I know that spot well, the parking lot up the trail is where I would do the breakfast & lunch thing.Photos of photos from Clark’s Creek in 2003. My long gone good boy Jake was with me that day and my wife must have tagged along. This is the hole and stretch you would come to if you parked in the middle lot of the FFO and walked straight down the path to the stream. Great spot. Think there were some sporadic March Browns that day.
I hit a nice Hendrickson hatch there one afternoon after I waited out a brief thunderstorm in my car. The riffle and stretch below it where those bugs were coming off was filled in with silt after all the trees fell in.
I used to fish the upper section below Tower City a lot when I lived near Pottsville. You could see the brown trout in the really clear water on a sandy bottom. I could sometimes even see my dark nymph drifting, and the white of the trout's open mouth if he took the fly. There were a lot of pickerel and some smallmouth bass there also. This was during the 1970's.I used to catch them there all the time.
That’s the spot. Little riffle right of the midstream rock in the distance always had some rising fish back then. Faster water upstream from there often held some wild fish.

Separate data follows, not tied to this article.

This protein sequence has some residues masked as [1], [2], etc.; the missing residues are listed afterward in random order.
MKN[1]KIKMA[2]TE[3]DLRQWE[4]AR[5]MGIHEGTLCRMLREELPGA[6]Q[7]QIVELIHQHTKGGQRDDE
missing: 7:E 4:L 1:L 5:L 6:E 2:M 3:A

Would it really be necessary to remove the entire tree? What about just cutting a section from the middle (or one side) of each tree? That would allow water to flow more freely and anglers to pass. Plus, it would leave most of the LWD in the water, which is a benefit to the fish.Another issue and reason the PFBC isn't interested would be the potential damage caused to the stream and surrounding area because for sure, heavy equipment as in bulldozers & backhoes would be needed to drag the huge trees from the stream bed and OUT of the woods to be disposed of. In other words, do the benefits outweigh the risks?
1.56 kg/ha is extremely low.I just got off the phone with the Area 7 Fisheries Biologist in regards to the wild trout population in Section 4, AKA the FFO stretch. While it was sampled recently, they only sampled 10% of the stream section.
Keeping in mind the entire stream is on the Natural Reproduction List, they found both wild brook trout & wild brown trout at the two sample sites located more or less at opposite ends of the stretch. However the numbers surveyed are well below the minimums required for a Class A biomass at 1 kg/ha for BT and .56 kg/ha for ST.
That is sort of in line with my catch rates of a few wild fish per outing.
Agreed. Habitat on streams is highly variable. They may try to pick "representative" stretches, but that is easier said than done.I'm far from a biologist, but keep in mind they only surveyed 10% of the entire section.
We should all be aware, that small of a sampling may not be indicative of the overall picture.